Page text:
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Ferdinand The Bull

ferdinand the bull book coverMy absolute favorite children’s book of all time is the 1936 classic, The Story of Ferdinand by Munro Leaf.  My grandmother read it to me as a child and I’ve read it to Huck as least 1000 times in the last few years.  History has it that Leaf wrote the story in a single afternoon as a way to help his friend, Robert Lawson, showcase his artistic talent.  The book was a hit, and at $1 per copy the 1938 sales topped those of the ever popular Gone with the Wind.  The Story of Ferdinand has never been out of print despite the many political waves this little story has caused.  1930’s America received Ferdinand in two very different facets.  Some saw the strong but gentle Ferdinand as a fascist, a pacifist, a sit-down striker, and a communist, while others received the children’s tale as story of being true to oneself.  Both receptions say more about America at that time than the story itself.

World wide, Ferdinand entered the political arena with mixed reactions.  In Spain, Ferdinand was banned as a pacifist book until the death of Francisco Franco.  Nazi Germany declared Ferdinand a symbol of democratic propaganda and ordered all copies of the book burned.  Ironically, this sweet tale was the only American children’s book sold in Stalinist-era Poland.  In 1945, following the defeat of Germany and the end of WWII, 30,000 copies of Ferdinand were published and distributed to the German children to encourage peace.

Despite all of the historical political heat, at its heart, Ferdinand is a book children will love.  This adorable tale about a strong young bull named Ferdinand who would rather sit and smell the flowers than participate in the normal young bull activities is one that children (and their parents) will relate to.  There are so many deep themes gently layered into this story: self acceptance, parental support and acceptance of a child who clearly steers away from the normal expectations, and being true to yourself despite what everyone else wants from you.  If you haven’t read it, I’d recommend borrowing your favorite child and enjoying the sweet story of Ferdinand together, especially as this classic is coming to movie screens in December.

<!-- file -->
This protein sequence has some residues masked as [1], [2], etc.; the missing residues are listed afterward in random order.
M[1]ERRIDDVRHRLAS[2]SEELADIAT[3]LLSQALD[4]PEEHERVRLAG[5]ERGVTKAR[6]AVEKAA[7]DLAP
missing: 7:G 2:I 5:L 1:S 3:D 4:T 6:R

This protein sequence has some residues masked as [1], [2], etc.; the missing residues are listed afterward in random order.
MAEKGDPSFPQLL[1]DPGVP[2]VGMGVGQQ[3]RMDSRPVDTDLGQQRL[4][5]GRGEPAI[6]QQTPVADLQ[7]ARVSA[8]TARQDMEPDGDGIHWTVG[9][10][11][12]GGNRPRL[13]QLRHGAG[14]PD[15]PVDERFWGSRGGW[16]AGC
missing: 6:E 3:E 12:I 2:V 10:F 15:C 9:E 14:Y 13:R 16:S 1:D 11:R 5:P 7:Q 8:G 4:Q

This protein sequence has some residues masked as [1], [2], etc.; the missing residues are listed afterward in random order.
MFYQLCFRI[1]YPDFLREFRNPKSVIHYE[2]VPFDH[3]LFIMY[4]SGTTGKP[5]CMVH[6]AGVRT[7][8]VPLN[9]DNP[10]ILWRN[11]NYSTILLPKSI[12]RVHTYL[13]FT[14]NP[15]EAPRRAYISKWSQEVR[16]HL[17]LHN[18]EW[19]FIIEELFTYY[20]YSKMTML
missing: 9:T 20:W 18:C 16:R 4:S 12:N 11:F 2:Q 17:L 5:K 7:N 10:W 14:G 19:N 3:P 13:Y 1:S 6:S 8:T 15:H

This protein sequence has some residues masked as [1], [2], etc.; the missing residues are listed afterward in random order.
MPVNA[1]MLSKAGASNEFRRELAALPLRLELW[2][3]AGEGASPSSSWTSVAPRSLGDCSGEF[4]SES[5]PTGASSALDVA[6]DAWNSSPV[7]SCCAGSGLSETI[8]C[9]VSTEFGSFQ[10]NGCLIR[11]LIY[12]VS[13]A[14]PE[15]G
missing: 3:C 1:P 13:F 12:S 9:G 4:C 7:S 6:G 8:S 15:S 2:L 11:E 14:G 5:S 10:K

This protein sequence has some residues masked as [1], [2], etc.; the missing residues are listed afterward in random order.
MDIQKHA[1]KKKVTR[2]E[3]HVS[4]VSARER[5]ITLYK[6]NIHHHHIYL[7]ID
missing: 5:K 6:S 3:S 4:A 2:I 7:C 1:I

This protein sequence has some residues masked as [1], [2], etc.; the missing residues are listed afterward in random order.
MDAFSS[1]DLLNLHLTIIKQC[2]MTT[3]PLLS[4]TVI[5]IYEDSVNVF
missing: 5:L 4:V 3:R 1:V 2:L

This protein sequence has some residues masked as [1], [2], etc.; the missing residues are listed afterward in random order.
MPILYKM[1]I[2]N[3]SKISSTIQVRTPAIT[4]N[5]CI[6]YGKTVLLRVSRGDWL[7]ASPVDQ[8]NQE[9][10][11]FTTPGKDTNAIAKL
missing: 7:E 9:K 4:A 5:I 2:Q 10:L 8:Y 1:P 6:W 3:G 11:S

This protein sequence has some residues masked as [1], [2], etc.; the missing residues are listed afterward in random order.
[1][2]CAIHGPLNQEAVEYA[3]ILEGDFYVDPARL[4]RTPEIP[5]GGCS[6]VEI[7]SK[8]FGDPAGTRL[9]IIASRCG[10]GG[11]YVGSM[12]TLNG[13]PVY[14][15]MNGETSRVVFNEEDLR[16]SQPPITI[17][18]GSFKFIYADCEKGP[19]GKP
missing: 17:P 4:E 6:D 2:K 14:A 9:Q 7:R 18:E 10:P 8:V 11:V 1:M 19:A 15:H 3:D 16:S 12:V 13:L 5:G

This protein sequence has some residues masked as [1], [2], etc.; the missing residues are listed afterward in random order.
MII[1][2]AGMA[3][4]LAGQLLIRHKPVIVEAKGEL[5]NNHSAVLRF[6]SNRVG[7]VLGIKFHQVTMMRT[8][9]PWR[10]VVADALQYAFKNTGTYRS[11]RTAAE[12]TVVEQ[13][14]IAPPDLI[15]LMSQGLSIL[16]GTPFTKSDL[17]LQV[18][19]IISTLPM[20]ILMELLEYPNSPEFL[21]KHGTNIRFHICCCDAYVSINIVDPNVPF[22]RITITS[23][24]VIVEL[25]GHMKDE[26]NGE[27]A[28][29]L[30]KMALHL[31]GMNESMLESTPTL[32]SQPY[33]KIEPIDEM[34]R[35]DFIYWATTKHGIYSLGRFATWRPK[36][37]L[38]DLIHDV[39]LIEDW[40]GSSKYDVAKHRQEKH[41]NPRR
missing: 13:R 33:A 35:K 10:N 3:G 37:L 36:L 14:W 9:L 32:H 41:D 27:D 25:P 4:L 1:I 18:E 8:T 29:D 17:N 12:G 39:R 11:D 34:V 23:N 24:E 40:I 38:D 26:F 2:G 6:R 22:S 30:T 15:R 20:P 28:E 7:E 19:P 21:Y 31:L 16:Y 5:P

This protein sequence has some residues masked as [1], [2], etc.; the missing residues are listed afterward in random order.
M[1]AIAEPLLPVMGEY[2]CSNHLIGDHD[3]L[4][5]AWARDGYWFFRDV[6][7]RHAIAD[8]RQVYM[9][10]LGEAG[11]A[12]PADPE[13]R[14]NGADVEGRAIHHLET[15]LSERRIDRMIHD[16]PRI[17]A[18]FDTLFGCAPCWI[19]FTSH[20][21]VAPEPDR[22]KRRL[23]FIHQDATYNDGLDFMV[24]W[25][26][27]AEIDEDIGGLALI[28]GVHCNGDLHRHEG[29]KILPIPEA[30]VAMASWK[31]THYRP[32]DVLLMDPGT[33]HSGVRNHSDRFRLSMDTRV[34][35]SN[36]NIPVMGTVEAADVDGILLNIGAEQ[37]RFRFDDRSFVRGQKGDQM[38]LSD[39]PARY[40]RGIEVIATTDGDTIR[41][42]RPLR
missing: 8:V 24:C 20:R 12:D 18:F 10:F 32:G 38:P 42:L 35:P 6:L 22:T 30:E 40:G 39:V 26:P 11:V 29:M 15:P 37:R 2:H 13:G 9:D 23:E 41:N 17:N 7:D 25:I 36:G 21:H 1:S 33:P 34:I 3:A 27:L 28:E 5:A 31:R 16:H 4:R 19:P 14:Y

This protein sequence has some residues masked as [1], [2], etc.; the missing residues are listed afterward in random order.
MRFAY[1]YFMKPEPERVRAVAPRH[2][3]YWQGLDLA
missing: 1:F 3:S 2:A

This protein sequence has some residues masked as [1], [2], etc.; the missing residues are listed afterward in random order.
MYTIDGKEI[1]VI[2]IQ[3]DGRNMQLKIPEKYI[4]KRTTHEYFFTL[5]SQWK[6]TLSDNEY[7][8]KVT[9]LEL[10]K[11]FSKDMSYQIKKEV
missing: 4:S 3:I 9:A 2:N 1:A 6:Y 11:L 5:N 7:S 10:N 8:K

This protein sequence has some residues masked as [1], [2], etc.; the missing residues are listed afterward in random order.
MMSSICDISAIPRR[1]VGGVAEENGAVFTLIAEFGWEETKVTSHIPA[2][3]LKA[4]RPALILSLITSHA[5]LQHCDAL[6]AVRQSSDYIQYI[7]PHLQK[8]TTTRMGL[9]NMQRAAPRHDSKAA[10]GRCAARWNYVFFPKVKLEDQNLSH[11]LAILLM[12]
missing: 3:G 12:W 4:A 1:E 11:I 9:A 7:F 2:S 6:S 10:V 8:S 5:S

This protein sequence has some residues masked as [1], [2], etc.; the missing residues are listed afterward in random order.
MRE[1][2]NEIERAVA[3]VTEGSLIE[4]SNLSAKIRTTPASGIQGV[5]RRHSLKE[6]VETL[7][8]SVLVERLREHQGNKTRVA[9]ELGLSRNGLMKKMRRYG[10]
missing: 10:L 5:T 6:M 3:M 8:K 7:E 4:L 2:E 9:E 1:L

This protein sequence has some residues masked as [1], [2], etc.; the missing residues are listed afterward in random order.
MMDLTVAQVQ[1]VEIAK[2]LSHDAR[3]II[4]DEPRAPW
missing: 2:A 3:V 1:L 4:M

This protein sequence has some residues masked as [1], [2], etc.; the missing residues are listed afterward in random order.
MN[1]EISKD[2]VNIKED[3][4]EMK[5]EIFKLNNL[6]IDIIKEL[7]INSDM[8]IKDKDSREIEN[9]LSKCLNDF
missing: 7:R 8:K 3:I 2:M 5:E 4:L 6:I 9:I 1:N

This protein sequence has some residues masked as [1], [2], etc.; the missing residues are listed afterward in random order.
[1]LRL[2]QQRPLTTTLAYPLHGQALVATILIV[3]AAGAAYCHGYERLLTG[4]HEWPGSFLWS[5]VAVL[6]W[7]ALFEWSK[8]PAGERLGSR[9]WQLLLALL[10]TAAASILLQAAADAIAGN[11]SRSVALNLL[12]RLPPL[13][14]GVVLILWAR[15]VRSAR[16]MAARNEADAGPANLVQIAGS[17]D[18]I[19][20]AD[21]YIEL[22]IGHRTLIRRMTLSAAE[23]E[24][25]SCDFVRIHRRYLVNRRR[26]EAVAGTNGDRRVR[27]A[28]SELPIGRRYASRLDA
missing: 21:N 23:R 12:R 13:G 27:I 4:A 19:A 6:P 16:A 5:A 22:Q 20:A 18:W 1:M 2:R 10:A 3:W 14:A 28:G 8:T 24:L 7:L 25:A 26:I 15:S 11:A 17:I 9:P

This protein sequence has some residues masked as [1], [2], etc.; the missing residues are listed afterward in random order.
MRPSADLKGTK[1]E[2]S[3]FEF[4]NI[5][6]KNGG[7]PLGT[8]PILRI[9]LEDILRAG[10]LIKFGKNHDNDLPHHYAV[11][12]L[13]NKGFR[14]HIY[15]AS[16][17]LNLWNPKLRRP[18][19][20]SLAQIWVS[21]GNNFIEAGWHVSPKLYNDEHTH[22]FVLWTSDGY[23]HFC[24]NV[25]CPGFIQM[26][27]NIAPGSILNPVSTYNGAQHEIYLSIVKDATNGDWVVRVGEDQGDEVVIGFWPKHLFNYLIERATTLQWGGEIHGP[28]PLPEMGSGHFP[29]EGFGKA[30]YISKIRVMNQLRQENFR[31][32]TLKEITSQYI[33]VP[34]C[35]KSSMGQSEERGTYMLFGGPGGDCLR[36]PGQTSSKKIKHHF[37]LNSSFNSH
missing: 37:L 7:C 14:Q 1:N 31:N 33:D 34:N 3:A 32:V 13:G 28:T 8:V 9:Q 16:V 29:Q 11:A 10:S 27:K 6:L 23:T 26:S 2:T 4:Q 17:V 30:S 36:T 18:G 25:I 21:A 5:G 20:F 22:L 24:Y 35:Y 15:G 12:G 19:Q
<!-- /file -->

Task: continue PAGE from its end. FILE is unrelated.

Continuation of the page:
Title: The Story of Ferdinand

Rating: 5 stars

Location best to enjoy: Snuggled in a good reading nook with your favorite child

Best Paired with: A glass of horchata 🙂

 

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Weekend Reading: The House By the Lake

The House by the Lake - Ella Carey - Book Cover

There’s nothing quite as inexplicable as staying up all night to finish reading a good book.  It’s not like the book is going anywhere…and the story won’t change…but I still can’t put it down.

This weekend, I went on a bit of a book bender and read The House By the Lake and Everything We Keep.  A historical fiction that bounces between pre-WWII Europe and San Francisco, The House on the Lake was a quick, if not totally satisfying, read.  The story follows Anna, a successful café owner, as she journeys through pieces of her Grandfather Max’s life and attempts to patch together his life story while holding hostage her own broken heart. Continue reading “Weekend Reading: The House By the Lake”